• Re:Not Really New (Score:5, Informative)

      by Corporate Troll ( 537873 ) on Tuesday February 06, 2007 @07:49AM (#17902690) Homepage Journal

      The picture you think is fake is an actual "garage" at VW. It's not something where you park your car, but it's where new cars are stored awaiting the customers. (You had a hint in the text, plus all cars in the picture are clearly VWs) It's in "Autostad" near Wolfsburg. [volkswagen.co.uk]

      It saves a bit space and is a nice to show off ;-)

    • Those pictures are very real, just the description is wrong:
      its in germany, not japan
      And its no garage, its a car "storage tower" near a vw plant, where people can "dial" their car, and it gets fetched to them.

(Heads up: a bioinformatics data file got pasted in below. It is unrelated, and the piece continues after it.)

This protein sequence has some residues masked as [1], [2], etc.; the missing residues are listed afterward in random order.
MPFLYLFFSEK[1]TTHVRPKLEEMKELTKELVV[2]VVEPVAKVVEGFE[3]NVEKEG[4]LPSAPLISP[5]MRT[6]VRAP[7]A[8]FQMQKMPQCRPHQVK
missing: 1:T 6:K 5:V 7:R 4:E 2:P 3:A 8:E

• Tokyo already has space-efficient parking garages that stack cars using turntables[...]

      Yeah, but after the Giant Discjockey Incident people are getting weary of all the scratching.

      *ba-dum pshh*

      Thank you, I'll be here all week. Tip your waitress.
    • Yep. I live in Japan right now, and these parking garages are everywhere. I pass about 3 on the walk to work each day, and I don't even live in a major metropolitan area.
    • Dude, my buddy's *apartment complex* in Berkeley had one like 3 years ago. What's this news about?
    • by costas ( 38724 )
      My hometown (Thessaloniki, Greece) has had robo-parking for at about 2-3 years now: PDF [pantechniki.gr]; I think it can hold 100-200 cars and works pretty well: takes a minute or two to "park" the car on the receptor and generally 5 minutes or so to retrieve it. Faster than actually walking up a parking deck, finding the car and driving out (never mind safer and with less potential damage to the vehicle).